The biggest problems for the Celtics in this series has been the Chicago bigs; specifically, Robin Lopez.
 
His dominance of this series has really been the trigger-point for the success the Bulls have had this postseason.
 
In the first two games, he has averaged 16.0 points and 9.5 rebounds while shooting 67 percent (14-for-21) from the field – all above his season average.
 
When asked about whether it’s fair that the team be criticized for not getting a rebounder at the trade deadline, Ainge said he “definitely thinks those are fair criticisms.”
 
 
He added, “I don’t agree but it’s fair to have that opinion.”
 
The Bulls came into the playoffs fourth this season in rebounding percentage while the Celtics were just 27th.
 
In the first two games, it has been decisively lopsided in Chicago’s favor as the Bulls have out-rebounded Boston, 96-74.
 
 
“There’s a lot of factors,” Ainge said. “That’s a conversation to have when it’s over, but I’d like to continue the conversation on how the Celtics are going to come back in this series.”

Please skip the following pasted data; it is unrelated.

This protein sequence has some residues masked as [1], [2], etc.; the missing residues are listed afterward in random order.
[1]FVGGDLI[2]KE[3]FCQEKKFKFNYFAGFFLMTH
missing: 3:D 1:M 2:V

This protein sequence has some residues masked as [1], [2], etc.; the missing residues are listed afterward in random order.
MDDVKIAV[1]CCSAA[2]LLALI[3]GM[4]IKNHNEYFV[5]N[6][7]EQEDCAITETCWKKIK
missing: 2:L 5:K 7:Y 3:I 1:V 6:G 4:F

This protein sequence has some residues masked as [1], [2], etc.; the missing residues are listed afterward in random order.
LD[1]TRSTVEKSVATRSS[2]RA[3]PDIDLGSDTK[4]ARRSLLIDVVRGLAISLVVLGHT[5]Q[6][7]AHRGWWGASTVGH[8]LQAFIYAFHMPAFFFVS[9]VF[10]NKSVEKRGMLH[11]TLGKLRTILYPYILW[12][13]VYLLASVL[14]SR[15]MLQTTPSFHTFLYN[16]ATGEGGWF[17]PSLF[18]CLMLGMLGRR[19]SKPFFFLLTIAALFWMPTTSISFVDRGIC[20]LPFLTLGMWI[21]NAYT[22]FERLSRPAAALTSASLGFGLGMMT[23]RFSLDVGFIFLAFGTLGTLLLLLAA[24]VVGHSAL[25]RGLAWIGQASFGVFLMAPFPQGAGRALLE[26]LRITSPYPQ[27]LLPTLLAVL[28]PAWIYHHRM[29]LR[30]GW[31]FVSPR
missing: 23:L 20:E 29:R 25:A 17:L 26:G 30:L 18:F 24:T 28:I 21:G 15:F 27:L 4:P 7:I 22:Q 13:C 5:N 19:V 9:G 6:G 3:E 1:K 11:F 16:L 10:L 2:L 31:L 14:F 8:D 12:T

Okay.
 
I’ll bite.
 
How’s that gonna happen Danny?
 
“Listen, you have to give them credit,” Ainge said. “They’ve answered every run we’ve had; we haven’t been dominated. Every time we’d make a run, they made shots. Bobby Portis made all his shots in Game 1, Dwyane Wade and Jimmy Butler and [Paul] Zipser, Lopez, they all made shots. We haven’t caught that fire yet. We can make shots too. And they can miss some shots.
 
Ainge added, “We need to play our best basketball. We need to play like the basketball we were playing in the middle of March. And I still think we have that in us.”

Hayward opens up about disappointment of losing Isaiah Thomas

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Hayward opens up about disappointment of losing Isaiah Thomas

Gordon Hayward wanted to go to Boston to play with Isaiah Thomas.

Of course, that's not going to happen. The Celtics traded Thomas to the Cleveland Cavaliers in a package for Kyrie Irving. Hayward explained what it was like for him to learn he and Thomas would not get the chance to hit the court together in Celtics' green.